Operators in the nascent cannabis industry have a lot to worry about on a daily basis, but compliance with state and federal environmental laws hasn’t been an issue of concern for most. Instead, they’re concerned about recruiting and training talent, compliance with stringent cannabis-specific laws and regulations, banking, unpredictable supply chains, investment, stock prices, M&A, marketing, and a host of other day-to-day business challenges. With all that to worry about, compliance with long-standing environmental laws hasn’t been on the radar, much less a priority (except, perhaps, with regard to pesticides). That needs to change immediately.
Over the past several months, environmental compliance regulators started setting their sights on recalcitrant operators. Recently, federal and state environmental regulators have taken significant actions against cannabis companies for “bread & butter” violations of bedrock environmental laws — laws that operators should know better than defy.
For example, WellgreensCA, a San Diego company engaged in the extraction of cannabis oils, along with the owner and a manager, pleaded guilty in federal court to offenses related to the transportation and dumping of hazardous waste. As part of the plea agreement, the company agreed to pay the state a $45,000 fine and restitution of $26,484, with the company owner facing additional fines and possible jail time.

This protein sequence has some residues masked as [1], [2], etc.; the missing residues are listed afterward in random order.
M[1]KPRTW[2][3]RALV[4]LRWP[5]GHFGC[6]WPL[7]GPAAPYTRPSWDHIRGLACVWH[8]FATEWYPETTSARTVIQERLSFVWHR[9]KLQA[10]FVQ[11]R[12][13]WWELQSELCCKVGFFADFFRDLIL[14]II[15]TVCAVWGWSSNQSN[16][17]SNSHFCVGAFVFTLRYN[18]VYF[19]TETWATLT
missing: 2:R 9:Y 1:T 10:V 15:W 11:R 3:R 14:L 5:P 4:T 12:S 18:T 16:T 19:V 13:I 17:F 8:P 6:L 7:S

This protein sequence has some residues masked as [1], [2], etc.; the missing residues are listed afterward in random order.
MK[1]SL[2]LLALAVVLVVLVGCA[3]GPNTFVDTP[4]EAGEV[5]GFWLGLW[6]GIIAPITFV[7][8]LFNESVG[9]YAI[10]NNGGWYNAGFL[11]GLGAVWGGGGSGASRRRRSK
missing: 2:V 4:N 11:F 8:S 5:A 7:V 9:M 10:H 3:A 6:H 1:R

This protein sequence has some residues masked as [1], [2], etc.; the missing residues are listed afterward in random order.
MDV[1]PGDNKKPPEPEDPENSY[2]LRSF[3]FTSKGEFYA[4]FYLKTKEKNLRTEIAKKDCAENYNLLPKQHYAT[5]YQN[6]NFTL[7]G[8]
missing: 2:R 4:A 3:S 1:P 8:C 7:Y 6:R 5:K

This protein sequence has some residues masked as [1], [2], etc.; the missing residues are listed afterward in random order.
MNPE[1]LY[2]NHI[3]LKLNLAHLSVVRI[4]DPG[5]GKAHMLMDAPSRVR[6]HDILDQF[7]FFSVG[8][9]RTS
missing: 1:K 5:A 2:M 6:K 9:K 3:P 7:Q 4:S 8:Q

Meanwhile, in Massachusetts, Sira Naturals received a nearly $18,000 fine from the MA Department of Environmental Protection for Volatile Organic Compound (VOC) emissions from their Milford, MA facility without a Clean Air Act permit, and were found to have flushed ethanol waste down the drain without a Clean Water Act pre-treatment permit (and other associated hazardous waste storage violations).
Then, there’s the case of the landowner in Calaveras County, California, who was held liable for over $680,000 for environmental violations on their property, despite claiming that they were not directly involved in the cannabis cultivation activities that occurred on their property. And these are just three examples to hit the news in the past couple of months!
To be fair, in most cases the issue isn’t likely one of intentional deficiency but rather a failure on the part of operators to have in- or out-of-house personnel with experience in basic Environmental, Health, and Safety (EHS) laws and regulations. Operators will often focus on Occupational Safety and Health Administration (OSHA) compliance to some degree, given the potential for serious injury or worse, as they are given robust state and federal resources to maintain regular inspections and compliance. But in the world of EHS, there is a compelling case to be made that with exposure on both the state and federal levels, and significant potential for the assessment of daily penalties (and possible criminal charges), the “E” in EHS is equally important.